Over the past 15 years, digital media have redefined the repertories of political action and engagement. Formal political actors, companies, interest groups and citizens are now turning to digital platforms to inform, disseminate messages, mobilize and protest in the public space. These new political practices, facilitated by the Internet, seem particularly helpful in order to debate social acceptability issues. The notion of social acceptability has become essential when it comes to the development of projects with economic, social or environmental impacts; several controversial infrastructure or development projects (e. g. LNG ports or pipelines) have given rise to fierce political and social clashes in North America and Europe. However, we know very little about the intertwining of these new forms of engagement that social media allows when the social acceptability of projects is at stake. Are social media a vehicle for engagement and mobilization? Who are the actors that invest in these platforms and what are their objectives? How do social media strategies complement traditional protest repertories? What are the effects of such participation on the trajectory of controversies? The goal of this panel is to understand the uses of digital social media in controversies that raise social acceptability issues.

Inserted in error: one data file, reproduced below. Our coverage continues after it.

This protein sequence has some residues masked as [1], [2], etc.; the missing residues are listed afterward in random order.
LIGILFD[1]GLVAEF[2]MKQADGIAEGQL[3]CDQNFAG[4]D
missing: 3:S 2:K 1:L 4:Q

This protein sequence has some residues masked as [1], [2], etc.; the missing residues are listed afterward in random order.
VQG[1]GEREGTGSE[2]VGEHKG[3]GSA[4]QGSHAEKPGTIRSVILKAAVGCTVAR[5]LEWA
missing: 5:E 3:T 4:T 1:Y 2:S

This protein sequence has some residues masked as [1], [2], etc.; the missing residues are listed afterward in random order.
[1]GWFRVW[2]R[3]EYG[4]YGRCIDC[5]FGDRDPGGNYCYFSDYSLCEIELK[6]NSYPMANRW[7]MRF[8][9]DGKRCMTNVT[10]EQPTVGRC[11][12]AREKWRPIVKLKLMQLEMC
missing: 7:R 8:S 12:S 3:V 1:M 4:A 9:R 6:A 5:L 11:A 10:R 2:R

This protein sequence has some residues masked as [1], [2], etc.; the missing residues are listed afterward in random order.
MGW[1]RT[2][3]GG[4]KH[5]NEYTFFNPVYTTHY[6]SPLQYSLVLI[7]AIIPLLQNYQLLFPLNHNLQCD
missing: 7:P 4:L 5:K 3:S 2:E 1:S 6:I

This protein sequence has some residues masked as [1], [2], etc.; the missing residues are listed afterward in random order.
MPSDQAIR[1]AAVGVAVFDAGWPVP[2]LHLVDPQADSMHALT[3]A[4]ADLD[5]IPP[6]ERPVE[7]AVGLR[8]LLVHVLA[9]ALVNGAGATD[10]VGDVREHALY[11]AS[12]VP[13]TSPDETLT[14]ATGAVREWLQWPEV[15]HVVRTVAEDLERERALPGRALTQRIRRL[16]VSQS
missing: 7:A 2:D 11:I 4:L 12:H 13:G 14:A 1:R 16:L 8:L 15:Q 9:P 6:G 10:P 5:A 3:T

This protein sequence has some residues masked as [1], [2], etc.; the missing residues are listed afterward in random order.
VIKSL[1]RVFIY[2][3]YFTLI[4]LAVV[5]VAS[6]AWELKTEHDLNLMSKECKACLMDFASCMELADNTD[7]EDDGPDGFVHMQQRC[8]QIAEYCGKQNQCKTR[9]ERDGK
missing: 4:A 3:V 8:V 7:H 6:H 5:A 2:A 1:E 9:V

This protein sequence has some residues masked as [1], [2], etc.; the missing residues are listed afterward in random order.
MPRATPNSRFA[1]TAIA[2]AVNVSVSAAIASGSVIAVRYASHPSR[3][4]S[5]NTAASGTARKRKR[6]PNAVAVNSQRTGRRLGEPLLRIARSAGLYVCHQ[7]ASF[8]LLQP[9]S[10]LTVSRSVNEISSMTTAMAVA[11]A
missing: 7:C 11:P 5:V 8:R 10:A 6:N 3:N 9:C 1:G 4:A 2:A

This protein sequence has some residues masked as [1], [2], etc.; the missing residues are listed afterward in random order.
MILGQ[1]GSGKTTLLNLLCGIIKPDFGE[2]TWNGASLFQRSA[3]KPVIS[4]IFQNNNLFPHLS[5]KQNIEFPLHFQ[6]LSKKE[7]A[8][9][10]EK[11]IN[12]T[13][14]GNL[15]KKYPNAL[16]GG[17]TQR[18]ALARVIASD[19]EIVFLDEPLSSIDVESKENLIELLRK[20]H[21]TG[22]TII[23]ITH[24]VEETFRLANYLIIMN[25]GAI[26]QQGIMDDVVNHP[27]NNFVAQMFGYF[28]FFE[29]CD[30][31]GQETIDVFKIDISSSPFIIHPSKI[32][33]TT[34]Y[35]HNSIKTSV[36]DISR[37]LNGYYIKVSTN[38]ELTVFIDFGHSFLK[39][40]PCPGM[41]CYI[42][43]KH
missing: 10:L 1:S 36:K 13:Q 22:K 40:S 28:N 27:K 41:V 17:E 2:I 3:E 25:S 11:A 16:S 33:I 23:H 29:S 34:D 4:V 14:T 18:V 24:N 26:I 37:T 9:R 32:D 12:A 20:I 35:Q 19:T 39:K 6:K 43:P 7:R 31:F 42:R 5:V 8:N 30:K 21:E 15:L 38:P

The contributions sought will be aimed at:
- Characterizing the use of digital social media in controversial contexts;
- Examining the place of these uses in the communication strategies put forward by the various actors involved in these controversies;
- Analyzing the supporting rhetoric deployed by actors on these digital social platforms, and comparing it to that put forward through traditional protest and participation repertoires;
- Characterizing the leadership that is exercised in these spaces;
- Studying the forms of dialogue between the different stakeholders in the debates made possible by the digital media.
Proposals with an empirical dimension will be preferred.